Firstly, a hip to gable loft conversion is where the sloping side of the roof is converted to a vertical gable wall to create more headspace. Bungalows which are semi-detached will often have a hipped roof that slopes at the side. This can be turned into a gable and you are left with a spacious loft and a great amount of head height.  

Benefits of a hip to gable conversion –  

The biggest benefit is the space that you will gain. All this additional room should increase the value of your home, especially if you are adding a bedroom or a bathroom. Also, the staircase from the lower level should be a continuation into the loft. So, this makes the entrance easier to access and uses less living space from the floor below.  

Price – 

Furthermore, the average cost of a hip to gable loft conversion is £40,000 – £50,000.  

Dormer –  

Secondly, dormers create a box shaped structure which is added onto a pitched roof, creating walls that sit at a 90-degree angle to the floor. Also, you can have a dormer in various positions on your roof and you can add more if you want a bigger room inside.  

Price –

So, the average cost of a dormer loft conversion is around – £35,000 – £55,000.  

Velux –  

Velux loft conversions are where the existing roof space is converted into living space without extending the roof structure. There are best for bungalows that already have enough head height. In addition, a roof light or Velux window would be added into the roof to make the new room bright.  

Price –  

Velux is usually the cheapest option because, it requires the least amount of work. Prices can start from £24,000.  

Mansard –  

Finally, a mansard can add a huge amount of space to your loft. A Mansard conversion has a flat roof with a slight fall to allow water to run into the gutter and the face of the Mansard slopes back 72 degrees to create the distinctive design. 

Image credit: Jeremy Phillips

Contact us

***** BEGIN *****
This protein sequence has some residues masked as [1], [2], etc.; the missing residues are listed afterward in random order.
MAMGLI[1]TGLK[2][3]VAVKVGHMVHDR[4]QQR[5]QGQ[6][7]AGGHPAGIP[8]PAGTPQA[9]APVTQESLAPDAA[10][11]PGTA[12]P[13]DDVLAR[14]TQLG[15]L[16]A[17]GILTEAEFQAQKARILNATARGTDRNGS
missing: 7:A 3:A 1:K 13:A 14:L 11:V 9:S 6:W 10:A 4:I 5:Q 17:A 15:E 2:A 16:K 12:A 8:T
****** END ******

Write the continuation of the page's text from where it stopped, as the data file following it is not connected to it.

Loft Conversion

Will you need planning permission for your loft conversion in Ashford?

If you are looking to add more space to your Ashford home then a loft conversion can be a great option. However, if you are unsure if you will need planning permission then read on for further information.  

Here are a few things you should know and research before installing a loft conversion:  

  • Structural integrity  
  • Head height  
  • Building regulations  
  • Windows and natural light   
  • Fire safety   
  • Insulation  
  • Stairs  
  • Storage space   
  • If you will need planning 

Will you need planning permission in Ashford? 

Most loft conversions are considered permitted development, which means you won’t need to get planning permission as long as the building work fits a certain criterion. So, if you go for a simple conversion, you wouldn’t need to worry. Although, you will need to get planning permission if your plans exceed certain limits and conditions. For example, extending or altering the roof space beyond its current boundaries.  

However, if you live in the following you will have to apply for planning permission  

  • Flats  
  • Maisonettes  
  • Converted houses  
  • Houses created through the permitted development right to change use 
  • Non-dwelling buildings 
  • Homes in areas where there may be restrictions that limits the permitted development rights.  

You shouldn’t need planning in Ashford if you follow these conditions:  

  • Firstly, the extension doesn’t go higher than the highest part of the roof  
  • The materials are similar in appearance to the existing house 
  • The extension doesn’t reach beyond the outermost part of the existing roof slope at the front of the house 
  • Your house is not on designated land. Such as, national parks, conservation areas, areas of outstanding natural beauty and world heritage sites.  
  • The roof enlargement doesn’t overhang the outer face of the wall of the original house.  
  • Side facing window openings are 1.7m or more above the floor  
  • Finally, your head height is above 2.2m  

If you are still unsure if you need planning permission then you can contact us here. Feel free to ask any questions and get helpful and informative advice.  

Contact us

Loft Conversion

What is The Best Loft Conversion For You